Why should it be different for a site that encourages people to break the law, and that encouragement results in people dying because of the illegal activities?

  • Educated_Opinion

    Q: Did Strava give rewards like “Titles” for activities that break the law?
    A:  Yes.

    Q: Did Strava make any postings telling people that illegal speeds/activities would be disqualified?
    A: No

    Q: As a result of the reward system and choosing to promote illegal activities did people die?
    Q: Yes

    Very clearly Strava’s actions (and inactions) led to people dying, and they failed in their duty of care.

    Case Closed.

  • Educated_Opinion

    Strava actively encouraged people to do illegal activities in an unregulated environment where people died.

    Seeing as you were not in the Olympics, and were not following the Olympic advice or reward system, your analogy doesn’t wash, especially as NBC was niether advocating illegal activities, nor unrelated events.

  • Educated_Opinion

    Strava provided the environment where it was encouraged and rewarded to break the law. Others may have been breaking the law, but they did not provide the forum that encouraged it.

  • Educated_Opinion

    Strava actively encouraged and rewarded illegal activity. That makes them as responsible as an adult walking up to a 10 year old and giving him a gun with the promise that he gets money if he hits someone. The error in judgment was encouraging people to break the law.

    All they are trying to do now is cover their butts, but regardless of thier TOS, if they continue to advocate and promote breaking speed records where those records break the law, the TOS is meaningless and they will get sued again. You can’t use a TOS to protect yourself from facing legal action if your activities actively promote illegal activity.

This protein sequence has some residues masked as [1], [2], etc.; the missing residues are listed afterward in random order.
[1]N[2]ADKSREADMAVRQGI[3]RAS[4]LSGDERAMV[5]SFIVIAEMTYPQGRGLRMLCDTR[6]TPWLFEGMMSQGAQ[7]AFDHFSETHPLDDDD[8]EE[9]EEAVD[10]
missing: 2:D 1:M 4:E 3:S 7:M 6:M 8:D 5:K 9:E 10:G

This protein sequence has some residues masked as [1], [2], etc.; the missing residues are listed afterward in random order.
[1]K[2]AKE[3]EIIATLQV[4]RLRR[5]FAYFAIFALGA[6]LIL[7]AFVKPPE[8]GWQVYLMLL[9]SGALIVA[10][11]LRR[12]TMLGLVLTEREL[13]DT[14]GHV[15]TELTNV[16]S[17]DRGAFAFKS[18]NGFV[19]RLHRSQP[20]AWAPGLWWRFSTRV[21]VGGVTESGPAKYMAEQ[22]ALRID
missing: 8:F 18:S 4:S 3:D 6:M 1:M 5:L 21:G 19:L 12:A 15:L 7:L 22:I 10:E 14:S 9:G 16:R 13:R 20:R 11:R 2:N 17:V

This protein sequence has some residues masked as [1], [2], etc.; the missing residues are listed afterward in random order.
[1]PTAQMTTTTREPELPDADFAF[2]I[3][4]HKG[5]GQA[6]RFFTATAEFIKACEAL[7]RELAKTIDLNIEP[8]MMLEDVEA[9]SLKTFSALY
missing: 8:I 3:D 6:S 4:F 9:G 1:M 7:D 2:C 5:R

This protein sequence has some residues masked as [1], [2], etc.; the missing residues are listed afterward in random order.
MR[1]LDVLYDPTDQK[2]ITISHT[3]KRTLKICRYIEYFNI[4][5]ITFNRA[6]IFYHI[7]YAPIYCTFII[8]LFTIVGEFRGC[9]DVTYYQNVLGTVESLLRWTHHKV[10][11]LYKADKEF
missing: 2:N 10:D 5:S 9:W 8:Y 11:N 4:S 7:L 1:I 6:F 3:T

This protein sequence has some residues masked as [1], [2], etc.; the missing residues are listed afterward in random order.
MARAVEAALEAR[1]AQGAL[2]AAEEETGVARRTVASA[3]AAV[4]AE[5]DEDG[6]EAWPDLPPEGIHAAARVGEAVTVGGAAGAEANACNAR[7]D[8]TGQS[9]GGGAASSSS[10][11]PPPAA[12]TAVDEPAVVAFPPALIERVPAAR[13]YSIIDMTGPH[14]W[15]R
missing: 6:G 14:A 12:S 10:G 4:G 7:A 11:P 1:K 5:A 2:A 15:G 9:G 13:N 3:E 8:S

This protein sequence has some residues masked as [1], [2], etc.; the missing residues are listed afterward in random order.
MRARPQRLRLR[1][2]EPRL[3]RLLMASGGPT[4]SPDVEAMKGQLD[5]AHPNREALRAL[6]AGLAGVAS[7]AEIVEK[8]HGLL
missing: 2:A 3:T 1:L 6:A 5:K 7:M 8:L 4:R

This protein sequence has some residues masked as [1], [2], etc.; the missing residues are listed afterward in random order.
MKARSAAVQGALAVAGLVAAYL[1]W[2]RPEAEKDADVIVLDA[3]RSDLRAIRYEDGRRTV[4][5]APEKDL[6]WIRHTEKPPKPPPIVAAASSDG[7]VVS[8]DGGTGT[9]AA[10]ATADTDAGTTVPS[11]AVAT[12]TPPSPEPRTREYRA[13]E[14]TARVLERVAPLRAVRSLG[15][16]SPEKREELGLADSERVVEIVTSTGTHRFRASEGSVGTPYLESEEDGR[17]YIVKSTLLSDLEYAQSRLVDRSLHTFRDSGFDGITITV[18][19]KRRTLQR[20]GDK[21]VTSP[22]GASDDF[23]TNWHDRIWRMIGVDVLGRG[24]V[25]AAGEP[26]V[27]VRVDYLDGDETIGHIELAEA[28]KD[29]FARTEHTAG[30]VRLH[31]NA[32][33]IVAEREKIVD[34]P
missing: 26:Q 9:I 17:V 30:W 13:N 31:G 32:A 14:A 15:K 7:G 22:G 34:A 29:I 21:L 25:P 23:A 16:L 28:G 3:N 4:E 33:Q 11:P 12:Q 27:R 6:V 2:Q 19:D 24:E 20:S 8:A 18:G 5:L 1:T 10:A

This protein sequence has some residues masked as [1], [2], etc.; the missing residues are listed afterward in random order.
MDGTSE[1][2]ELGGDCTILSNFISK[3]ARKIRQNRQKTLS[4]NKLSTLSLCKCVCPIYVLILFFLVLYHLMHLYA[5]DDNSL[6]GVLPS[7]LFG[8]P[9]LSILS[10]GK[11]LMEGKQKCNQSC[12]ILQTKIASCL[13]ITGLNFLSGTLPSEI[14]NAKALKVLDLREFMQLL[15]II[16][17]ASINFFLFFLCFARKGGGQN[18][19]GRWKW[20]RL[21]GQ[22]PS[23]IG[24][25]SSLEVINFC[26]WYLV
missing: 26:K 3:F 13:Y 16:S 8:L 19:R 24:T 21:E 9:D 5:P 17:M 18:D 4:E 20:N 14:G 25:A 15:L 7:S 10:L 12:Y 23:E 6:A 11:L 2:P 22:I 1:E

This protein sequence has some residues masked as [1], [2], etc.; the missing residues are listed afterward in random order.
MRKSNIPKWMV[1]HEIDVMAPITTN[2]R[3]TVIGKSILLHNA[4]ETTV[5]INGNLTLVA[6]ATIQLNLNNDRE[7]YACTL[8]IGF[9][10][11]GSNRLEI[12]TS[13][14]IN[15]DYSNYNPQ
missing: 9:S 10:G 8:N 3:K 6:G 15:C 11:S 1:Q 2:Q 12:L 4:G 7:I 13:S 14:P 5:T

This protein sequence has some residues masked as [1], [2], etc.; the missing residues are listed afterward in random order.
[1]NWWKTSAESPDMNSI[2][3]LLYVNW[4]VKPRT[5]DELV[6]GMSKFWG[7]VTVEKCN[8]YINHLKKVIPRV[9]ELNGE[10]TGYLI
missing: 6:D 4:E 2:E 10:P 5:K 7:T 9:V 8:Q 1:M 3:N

• Educated_Opinion

    Halfway intelligent or not, if you give a gun to someone and they kill someone in your house with it, you are held partly responsible. The speed limit is 30MPH NOT 50MPH, Strava rewarded people for breaking the law when those people exceeded the speed limit on vehcles they could not control at those speeds.

    Strava should have had more sense to realize people will do stupid things, and they should have chosen to disqualify illegal speeds. They didn’t and that makes them responsible.

  • http://obbop.wordpress.com/ obbop

    Bicyclists vs. cars vs. pedestrians and all the other permutations of virus-like humans negative interactions.

    I do not support any side.

    I hope a HUGE asteroid moving 15,000 miles-per-second impacts Earth and obliterates the human species.

  • Educated_Opinion